When it comes to deflecting ATO scrutiny of the creative industries, we’re in this together with our clients.
Last week we attended a seminar about managing ATO audits, to find out what they’re targeting and how to continue protecting our clients from scrutiny. We do things the right way because we professionally represent the artistic and creative industries … which we love … and that’s a huge responsibility!
The ATO checking random tax returns has always been business-as-usual under our self-assessment tax system. It’s always been the tax agents who do the wrong things who tend to be targeted. Rarely do we hear from the ATO regarding our clients, and past enquiries have been sorted out smoothly. We’re used to explaining the nexus between our clients’ unique deductions and their related income streams, know what stones to look under and keep records of our reasonings and workings. We’ve been prepared all along for the ATO, but they’ve never targeted us or our clients.
In these times of rapid change we must not rest on our laurels.
This year ATO audit activity is increasingly sophisticated, automated and data-driven. Algorithms are used to identify patterns in claims by tax agents. Much of the ATO’s evidence can be gathered online and without making inquiries of taxpayers or tax agents. The ATO will identify what they think is the appropriate review or audit activity based on their risk profile of the taxpayer or tax agent. We learned that they may not exclude from scrutiny tax agents who have a good track record so far.
Tax agents must review their own risk, by ensuring adequate processes are in place to assist in identifying things such as unusual deductions, clients who disclose low taxable income but have a lavish lifestyle, business non-compliance with employee obligations, Division 7A and trust issues.
If the ATO audit one client of a tax agent, they may look at other clients’ tax returns to see if it’s a systemic problem. That kind of audit has the potential to snowball. We are aware of this each time we say “I’m sorry we cannot claim your [illegal deduction] or leave out your [cash income] because it would expose others to risk”.
We do not want the creative and artistic industries coming under the ATO spotlight!
With regards to individuals, areas where documentation is being looked at includes over-claiming for work expenses and negative gearing. Our clients typically have substantial and complex deductions, which is not unusual at all for arts, entertainment and innovation activities. Could this be the year that ATO want to find out why our clients are so special, and test them? We will be prepared for that possibility. Right now, all Australian tax agents should be.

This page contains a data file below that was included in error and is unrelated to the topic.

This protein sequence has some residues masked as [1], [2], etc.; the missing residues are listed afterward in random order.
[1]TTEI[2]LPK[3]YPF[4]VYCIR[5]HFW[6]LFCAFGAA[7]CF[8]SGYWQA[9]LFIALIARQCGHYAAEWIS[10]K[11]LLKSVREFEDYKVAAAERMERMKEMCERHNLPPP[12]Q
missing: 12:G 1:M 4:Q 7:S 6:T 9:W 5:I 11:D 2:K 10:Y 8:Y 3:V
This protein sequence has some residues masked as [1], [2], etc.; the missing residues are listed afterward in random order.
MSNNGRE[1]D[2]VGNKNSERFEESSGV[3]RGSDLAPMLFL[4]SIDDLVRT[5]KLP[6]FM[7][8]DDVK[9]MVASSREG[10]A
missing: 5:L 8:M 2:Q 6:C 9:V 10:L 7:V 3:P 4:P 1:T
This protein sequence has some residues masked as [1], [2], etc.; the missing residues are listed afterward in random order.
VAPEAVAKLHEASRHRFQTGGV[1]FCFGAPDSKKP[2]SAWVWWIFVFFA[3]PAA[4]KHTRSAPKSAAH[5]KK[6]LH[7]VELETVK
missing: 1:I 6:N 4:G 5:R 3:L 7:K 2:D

So, at tax time we ask our clients to get on board.
Please don’t rush through our tax questionnaire which asks you to attach and describe the records needed for your tax return. Don’t enter any estimates without explanations. Let us know if you’re unsure of anything or if you’ve lost receipts. Please book a video meeting with us to run through the details, to delete anything that wouldn’t pass muster. We’ll then turn our focus to what we know you CAN claim to improve your tax result!
If subjected to an audit, you are responsible for the costs (professional fees) involved.
We’re often asked why we request so much information, take a bit longer to do returns and charge a bit more. Our clients expect us to save them the most tax legally and competently represent them to the ATO. This necessitates a high standard of care and specialist industry insights. They don’t want to end up paying more for mistakes. It is, after all, why they are happy to pay us for our time and expertise.
“Save a penny, spend a pound” has never been so true when it comes to tax services.
In recent years, tax services have become devalued by low-cost providers, and costs driven down by offshore outsourcing. Cheap online options have also skewed the public’s perception of the value of tax services. A popular online tax return company only pays its Australian accountants around $10 for each tax return they prepare, whether it takes them 10 minutes or 1 hour. With so little incentive for low-paid accountants to spend time researching and exploring ways to improve someone’s tax outcome and minimise ATO audit risk, how can such paying such low fees for a tax return even be worthwhile?